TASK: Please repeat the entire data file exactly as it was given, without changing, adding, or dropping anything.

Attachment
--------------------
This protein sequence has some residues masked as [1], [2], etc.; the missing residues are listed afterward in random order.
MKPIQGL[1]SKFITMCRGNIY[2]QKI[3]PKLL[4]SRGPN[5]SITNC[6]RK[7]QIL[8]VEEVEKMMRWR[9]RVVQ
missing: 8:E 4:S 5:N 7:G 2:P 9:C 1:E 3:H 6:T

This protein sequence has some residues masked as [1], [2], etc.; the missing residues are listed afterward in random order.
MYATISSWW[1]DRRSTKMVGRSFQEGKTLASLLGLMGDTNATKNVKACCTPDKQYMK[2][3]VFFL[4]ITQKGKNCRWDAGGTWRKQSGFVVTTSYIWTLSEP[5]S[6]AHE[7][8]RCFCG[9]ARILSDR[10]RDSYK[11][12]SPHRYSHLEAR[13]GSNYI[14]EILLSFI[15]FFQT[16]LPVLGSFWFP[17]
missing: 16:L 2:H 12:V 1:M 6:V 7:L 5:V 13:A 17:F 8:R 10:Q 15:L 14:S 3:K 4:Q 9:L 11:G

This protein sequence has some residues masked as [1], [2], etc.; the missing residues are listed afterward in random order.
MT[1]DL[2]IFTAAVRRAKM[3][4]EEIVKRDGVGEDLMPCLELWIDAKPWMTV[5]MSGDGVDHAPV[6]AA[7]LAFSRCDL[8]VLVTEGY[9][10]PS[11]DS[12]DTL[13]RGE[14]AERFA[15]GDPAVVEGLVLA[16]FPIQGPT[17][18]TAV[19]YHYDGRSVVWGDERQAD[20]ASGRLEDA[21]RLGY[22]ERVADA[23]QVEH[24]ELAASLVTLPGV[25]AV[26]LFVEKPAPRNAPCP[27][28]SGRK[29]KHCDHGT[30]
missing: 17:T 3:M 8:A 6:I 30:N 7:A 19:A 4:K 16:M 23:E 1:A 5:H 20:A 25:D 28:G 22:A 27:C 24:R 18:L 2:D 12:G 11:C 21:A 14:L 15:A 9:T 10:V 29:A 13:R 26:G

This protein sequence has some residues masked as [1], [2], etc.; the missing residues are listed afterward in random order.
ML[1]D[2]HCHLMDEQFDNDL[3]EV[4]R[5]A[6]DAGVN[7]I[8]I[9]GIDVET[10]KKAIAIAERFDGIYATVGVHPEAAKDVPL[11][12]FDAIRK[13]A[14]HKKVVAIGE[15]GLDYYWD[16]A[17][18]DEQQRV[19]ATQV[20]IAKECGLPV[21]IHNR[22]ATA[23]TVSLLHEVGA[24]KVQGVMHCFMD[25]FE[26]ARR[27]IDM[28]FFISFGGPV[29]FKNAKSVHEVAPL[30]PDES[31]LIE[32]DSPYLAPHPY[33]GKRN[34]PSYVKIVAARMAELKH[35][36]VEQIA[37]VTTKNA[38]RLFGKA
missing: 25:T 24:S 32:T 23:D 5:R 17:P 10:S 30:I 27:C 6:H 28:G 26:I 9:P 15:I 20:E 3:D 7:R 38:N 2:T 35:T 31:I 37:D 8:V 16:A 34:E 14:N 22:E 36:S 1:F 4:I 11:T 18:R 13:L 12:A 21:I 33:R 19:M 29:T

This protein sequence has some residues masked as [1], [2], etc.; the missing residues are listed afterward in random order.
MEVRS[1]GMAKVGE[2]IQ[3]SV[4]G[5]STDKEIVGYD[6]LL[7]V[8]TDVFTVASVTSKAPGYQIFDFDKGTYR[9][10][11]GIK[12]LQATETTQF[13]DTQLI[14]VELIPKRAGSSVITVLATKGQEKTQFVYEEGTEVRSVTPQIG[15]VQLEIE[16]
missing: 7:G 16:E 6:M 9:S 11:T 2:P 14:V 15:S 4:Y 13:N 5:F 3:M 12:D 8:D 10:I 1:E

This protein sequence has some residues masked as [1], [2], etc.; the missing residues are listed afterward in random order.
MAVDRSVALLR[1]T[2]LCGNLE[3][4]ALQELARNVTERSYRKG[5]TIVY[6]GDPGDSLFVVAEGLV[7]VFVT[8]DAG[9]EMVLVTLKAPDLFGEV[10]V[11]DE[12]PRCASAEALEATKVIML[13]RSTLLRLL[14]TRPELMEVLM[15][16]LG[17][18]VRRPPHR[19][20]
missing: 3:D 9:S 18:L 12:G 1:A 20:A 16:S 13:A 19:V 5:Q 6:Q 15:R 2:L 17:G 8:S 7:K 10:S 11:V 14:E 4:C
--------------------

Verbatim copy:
This protein sequence has some residues masked as [1], [2], etc.; the missing residues are listed afterward in random order.
MKPIQGL[1]SKFITMCRGNIY[2]QKI[3]PKLL[4]SRGPN[5]SITNC[6]RK[7]QIL[8]VEEVEKMMRWR[9]RVVQ
missing: 8:E 4:S 5:N 7:G 2:P 9:C 1:E 3:H 6:T

This protein sequence has some residues masked as [1], [2], etc.; the missing residues are listed afterward in random order.
MYATISSWW[1]DRRSTKMVGRSFQEGKTLASLLGLMGDTNATKNVKACCTPDKQYMK[2][3]VFFL[4]ITQKGKNCRWDAGGTWRKQSGFVVTTSYIWTLSEP[5]S[6]AHE[7][8]RCFCG[9]ARILSDR[10]RDSYK[11][12]SPHRYSHLEAR[13]GSNYI[14]EILLSFI[15]FFQT[16]LPVLGSFWFP[17]
missing: 16:L 2:H 12:V 1:M 6:V 7:L 5:V 13:A 17:F 8:R 10:Q 15:L 14:S 3:K 4:Q 9:L 11:G

This protein sequence has some residues masked as [1], [2], etc.; the missing residues are listed afterward in random order.
MT[1]DL[2]IFTAAVRRAKM[3][4]EEIVKRDGVGEDLMPCLELWIDAKPWMTV[5]MSGDGVDHAPV[6]AA[7]LAFSRCDL[8]VLVTEGY[9][10]PS[11]DS[12]DTL[13]RGE[14]AERFA[15]GDPAVVEGLVLA[16]FPIQGPT[17][18]TAV[19]YHYDGRSVVWGDERQAD[20]ASGRLEDA[21]RLGY[22]ERVADA[23]QVEH[24]ELAASLVTLPGV[25]AV[26]LFVEKPAPRNAPCP[27][28]SGRK[29]KHCDHGT[30]
missing: 17:T 3:M 8:A 6:I 30:N 7:A 19:A 4:K 16:M 23:E 1:A 5:H 20:A 25:D 28:G 22:A 27:C 24:R 18:L 2:D 12:G 11:C 21:A 14:L 15:A 9:T 10:V 29:A 13:R 26:G

This protein sequence has some residues masked as [1], [2], etc.; the missing residues are listed afterward in random order.
ML[1]D[2]HCHLMDEQFDNDL[3]EV[4]R[5]A[6]DAGVN[7]I[8]I[9]GIDVET[10]KKAIAIAERFDGIYATVGVHPEAAKDVPL[11][12]FDAIRK[13]A[14]HKKVVAIGE[15]GLDYYWD[16]A[17][18]DEQQRV[19]ATQV[20]IAKECGLPV[21]IHNR[22]ATA[23]TVSLLHEVGA[24]KVQGVMHCFMD[25]FE[26]ARR[27]IDM[28]FFISFGGPV[29]FKNAKSVHEVAPL[30]PDES[31]LIE[32]DSPYLAPHPY[33]GKRN[34]PSYVKIVAARMAELKH[35][36]VEQIA[37]VTTKNA[38]RLFGKA
missing: 25:T 24:S 32:T 23:D 5:R 17:P 10:S 30:I 27:C 6:H 28:G 26:I 9:P 15:I 20:E 3:D 7:R 38:N 2:T 35:T 31:I 37:D 8:V 16:A 34:E 14:N 22:E 36:S 1:F 4:I 11:T 18:R 13:L 12:A 21:I 33:R 19:M 29:T

This protein sequence has some residues masked as [1], [2], etc.; the missing residues are listed afterward in random order.
MEVRS[1]GMAKVGE[2]IQ[3]SV[4]G[5]STDKEIVGYD[6]LL[7]V[8]TDVFTVASVTSKAPGYQIFDFDKGTYR[9][10][11]GIK[12]LQATETTQF[13]DTQLI[14]VELIPKRAGSSVITVLATKGQEKTQFVYEEGTEVRSVTPQIG[15]VQLEIE[16]
missing: 7:G 16:E 6:M 9:S 11:T 2:P 14:V 15:S 4:Y 13:N 5:F 3:M 12:D 8:D 10:I 1:E

This protein sequence has some residues masked as [1], [2], etc.; the missing residues are listed afterward in random order.
MAVDRSVALLR[1]T[2]LCGNLE[3][4]ALQELARNVTERSYRKG[5]TIVY[6]GDPGDSLFVVAEGLV[7]VFVT[8]DAG[9]EMVLVTLKAPDLFGEV[10]V[11]DE[12]PRCASAEALEATKVIML[13]RSTLLRLL[14]TRPELMEVLM[15][16]LG[17][18]VRRPPHR[19][20]
missing: 3:D 9:S 18:L 12:G 1:A 20:A 16:S 13:A 19:V 5:Q 6:Q 15:R 2:L 17:G 8:S 7:K 10:S 11:V 14:E 4:C